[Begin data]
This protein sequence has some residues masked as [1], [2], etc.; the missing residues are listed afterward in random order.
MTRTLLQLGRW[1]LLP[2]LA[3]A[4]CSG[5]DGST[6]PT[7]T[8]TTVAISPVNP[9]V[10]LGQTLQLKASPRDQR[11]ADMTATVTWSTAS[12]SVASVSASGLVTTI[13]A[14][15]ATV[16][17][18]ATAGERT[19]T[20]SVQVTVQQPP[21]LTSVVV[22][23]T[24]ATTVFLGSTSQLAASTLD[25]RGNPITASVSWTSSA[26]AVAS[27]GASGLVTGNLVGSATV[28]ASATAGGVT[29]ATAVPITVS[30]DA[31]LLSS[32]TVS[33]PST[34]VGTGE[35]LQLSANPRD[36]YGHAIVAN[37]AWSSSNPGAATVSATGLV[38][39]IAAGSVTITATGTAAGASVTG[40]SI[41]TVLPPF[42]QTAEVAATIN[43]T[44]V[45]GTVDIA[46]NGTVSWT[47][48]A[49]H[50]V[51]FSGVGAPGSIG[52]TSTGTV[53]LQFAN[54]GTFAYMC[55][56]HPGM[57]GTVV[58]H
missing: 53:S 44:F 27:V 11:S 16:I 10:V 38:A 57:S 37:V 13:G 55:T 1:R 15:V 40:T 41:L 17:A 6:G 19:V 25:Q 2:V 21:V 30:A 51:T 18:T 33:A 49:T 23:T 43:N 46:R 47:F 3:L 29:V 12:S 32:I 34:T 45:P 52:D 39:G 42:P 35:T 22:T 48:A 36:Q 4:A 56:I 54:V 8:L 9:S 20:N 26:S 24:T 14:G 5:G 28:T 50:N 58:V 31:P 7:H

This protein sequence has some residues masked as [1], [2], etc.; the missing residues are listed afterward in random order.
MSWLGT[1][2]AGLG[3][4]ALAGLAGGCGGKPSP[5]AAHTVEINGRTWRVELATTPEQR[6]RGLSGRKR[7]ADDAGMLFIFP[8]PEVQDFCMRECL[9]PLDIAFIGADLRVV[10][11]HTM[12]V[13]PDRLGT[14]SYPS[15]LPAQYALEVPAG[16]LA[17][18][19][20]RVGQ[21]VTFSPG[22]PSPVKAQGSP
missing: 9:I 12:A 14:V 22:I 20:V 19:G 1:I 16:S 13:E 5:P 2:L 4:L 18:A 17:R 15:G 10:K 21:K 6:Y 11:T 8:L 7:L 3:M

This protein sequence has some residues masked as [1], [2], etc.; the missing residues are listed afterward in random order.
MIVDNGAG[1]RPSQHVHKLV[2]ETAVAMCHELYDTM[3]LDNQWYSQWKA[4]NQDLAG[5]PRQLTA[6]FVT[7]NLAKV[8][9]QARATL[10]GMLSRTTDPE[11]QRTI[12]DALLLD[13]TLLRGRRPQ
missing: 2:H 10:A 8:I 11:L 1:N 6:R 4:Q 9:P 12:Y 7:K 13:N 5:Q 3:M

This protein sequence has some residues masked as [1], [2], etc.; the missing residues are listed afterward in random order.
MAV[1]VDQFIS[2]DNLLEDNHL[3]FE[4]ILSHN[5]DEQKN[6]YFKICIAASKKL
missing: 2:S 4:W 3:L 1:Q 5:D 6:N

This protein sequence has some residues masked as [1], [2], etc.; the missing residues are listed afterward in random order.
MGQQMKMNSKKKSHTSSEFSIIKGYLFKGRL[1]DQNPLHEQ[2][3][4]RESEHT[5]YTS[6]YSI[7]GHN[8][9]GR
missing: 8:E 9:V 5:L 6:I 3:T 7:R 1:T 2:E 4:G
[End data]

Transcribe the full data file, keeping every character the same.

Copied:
This protein sequence has some residues masked as [1], [2], etc.; the missing residues are listed afterward in random order.
MTRTLLQLGRW[1]LLP[2]LA[3]A[4]CSG[5]DGST[6]PT[7]T[8]TTVAISPVNP[9]V[10]LGQTLQLKASPRDQR[11]ADMTATVTWSTAS[12]SVASVSASGLVTTI[13]A[14][15]ATV[16][17][18]ATAGERT[19]T[20]SVQVTVQQPP[21]LTSVVV[22][23]T[24]ATTVFLGSTSQLAASTLD[25]RGNPITASVSWTSSA[26]AVAS[27]GASGLVTGNLVGSATV[28]ASATAGGVT[29]ATAVPITVS[30]DA[31]LLSS[32]TVS[33]PST[34]VGTGE[35]LQLSANPRD[36]YGHAIVAN[37]AWSSSNPGAATVSATGLV[38][39]IAAGSVTITATGTAAGASVTG[40]SI[41]TVLPPF[42]QTAEVAATIN[43]T[44]V[45]GTVDIA[46]NGTVSWT[47][48]A[49]H[50]V[51]FSGVGAPGSIG[52]TSTGTV[53]LQFAN[54]GTFAYMC[55][56]HPGM[57]GTVV[58]H
missing: 53:S 44:F 27:V 11:S 16:I 10:V 38:A 57:S 37:V 13:G 55:T 1:R 15:V 40:T 41:L 17:A 6:G 19:V 25:Q 2:V 21:V 30:A 51:T 18:T 33:A 49:T 23:T 43:N 46:R 47:F 3:L 29:V 12:S 32:I 34:T 45:P 52:D 39:G 42:P 35:T 22:T 48:A 36:Q 4:A 56:I 54:V 8:L 9:S 20:N 26:S 24:T 14:G 5:G 28:T 50:N 58:V 31:P 7:H

This protein sequence has some residues masked as [1], [2], etc.; the missing residues are listed afterward in random order.
MSWLGT[1][2]AGLG[3][4]ALAGLAGGCGGKPSP[5]AAHTVEINGRTWRVELATTPEQR[6]RGLSGRKR[7]ADDAGMLFIFP[8]PEVQDFCMRECL[9]PLDIAFIGADLRVV[10][11]HTM[12]V[13]PDRLGT[14]SYPS[15]LPAQYALEVPAG[16]LA[17][18][19][20]RVGQ[21]VTFSPG[22]PSPVKAQGSP
missing: 9:I 12:A 14:V 22:I 20:V 19:G 1:I 16:S 13:E 5:P 2:L 4:L 18:A 17:R 15:G 10:K 21:K 6:Y 11:T 8:L 7:L 3:M

This protein sequence has some residues masked as [1], [2], etc.; the missing residues are listed afterward in random order.
MIVDNGAG[1]RPSQHVHKLV[2]ETAVAMCHELYDTM[3]LDNQWYSQWKA[4]NQDLAG[5]PRQLTA[6]FVT[7]NLAKV[8][9]QARATL[10]GMLSRTTDPE[11]QRTI[12]DALLLD[13]TLLRGRRPQ
missing: 2:H 10:A 8:I 11:L 1:N 6:R 4:Q 9:P 12:Y 7:K 13:N 5:Q 3:M

This protein sequence has some residues masked as [1], [2], etc.; the missing residues are listed afterward in random order.
MAV[1]VDQFIS[2]DNLLEDNHL[3]FE[4]ILSHN[5]DEQKN[6]YFKICIAASKKL
missing: 2:S 4:W 3:L 1:Q 5:D 6:N

This protein sequence has some residues masked as [1], [2], etc.; the missing residues are listed afterward in random order.
MGQQMKMNSKKKSHTSSEFSIIKGYLFKGRL[1]DQNPLHEQ[2][3][4]RESEHT[5]YTS[6]YSI[7]GHN[8][9]GR
missing: 8:E 9:V 5:L 6:I 3:T 7:R 1:T 2:E 4:G